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  • The Princeton Review Hong Kong

What Do College Counselors Do?


College counselors—both school counselors and independent consultants—can play a huge role in your college search. And when it comes time to apply and evaluate schools, both can help you make that all-important decision.


High School Counselors

Your high school probably has at least one on-site college counselor to help you find and apply to colleges. Your school counselor can help you:

  • Stay on top of class selection and graduation requirements

  • Navigate your high school’s processes for

  • Getting letters of recommendation from teachers

  • Completing the counselor letter of recommendation

  • Sending your official transcript to colleges

  • Select extracurricular activities

  • Research colleges and draft your college list

  • Answer your FAFSA (Free Application for Federal Student Aid) questions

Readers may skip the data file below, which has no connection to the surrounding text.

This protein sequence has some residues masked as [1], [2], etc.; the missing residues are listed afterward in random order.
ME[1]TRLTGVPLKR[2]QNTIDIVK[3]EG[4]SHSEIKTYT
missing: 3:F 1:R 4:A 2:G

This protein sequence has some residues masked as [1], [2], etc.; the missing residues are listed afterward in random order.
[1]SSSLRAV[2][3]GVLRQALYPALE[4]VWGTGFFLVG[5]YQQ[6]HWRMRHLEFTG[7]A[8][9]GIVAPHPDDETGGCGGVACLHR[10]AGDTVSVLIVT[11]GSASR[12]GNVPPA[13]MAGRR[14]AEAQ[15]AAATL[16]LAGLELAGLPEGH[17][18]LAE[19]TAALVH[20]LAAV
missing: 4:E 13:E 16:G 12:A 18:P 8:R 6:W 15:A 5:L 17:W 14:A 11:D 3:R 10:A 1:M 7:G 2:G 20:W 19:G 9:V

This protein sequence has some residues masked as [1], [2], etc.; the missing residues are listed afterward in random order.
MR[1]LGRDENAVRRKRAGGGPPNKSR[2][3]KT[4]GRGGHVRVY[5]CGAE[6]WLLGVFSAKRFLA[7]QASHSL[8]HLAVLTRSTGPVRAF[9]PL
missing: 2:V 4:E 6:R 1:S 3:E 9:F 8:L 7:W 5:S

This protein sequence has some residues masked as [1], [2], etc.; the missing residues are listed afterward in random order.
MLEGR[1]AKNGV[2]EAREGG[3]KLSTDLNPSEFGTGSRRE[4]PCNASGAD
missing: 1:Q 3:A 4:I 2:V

• Find and apply for local scholarships

  • Complete and send your applications

Your school college counselor can be an invaluable resource! That said, the national average student-to-counselor ratio is 350:1. And if you go to a large high school with more than 2,000 students, your student-to-counselor ratio may be closer to 500:1 (Source: The College Board).

Depending on the amount of face time they get with their school counselor, some families decide to hire independent college counselors to guide them through the admissions process.


Independent College Counselors

An independent college counselor works alongside your school counselor to help you with all of the above, and in addition:

  • Find a best-fit school for you based on qualities like

  • professors and academics

  • access to experiential learning

  • size and location

  • campus culture

  • quality of life

  • financial aid and Return On Investment (ROI)

  • Refine your list and pick which schools to focus on

  • Craft a personalized admission strategy tailored to each school

  • Present yourself on your applications so that they stand out from the crowd

  • Keep college stress at bay by coaching you (and your family) through each step of the process

  • Choose tests and courses that will best represent your strengths

  • Decide which offer of admission, and financial air package, to accept

Whereas your school counselor can advise you on more than just college, independent counselors spend all their time on college counseling and tend to work with fewer students.

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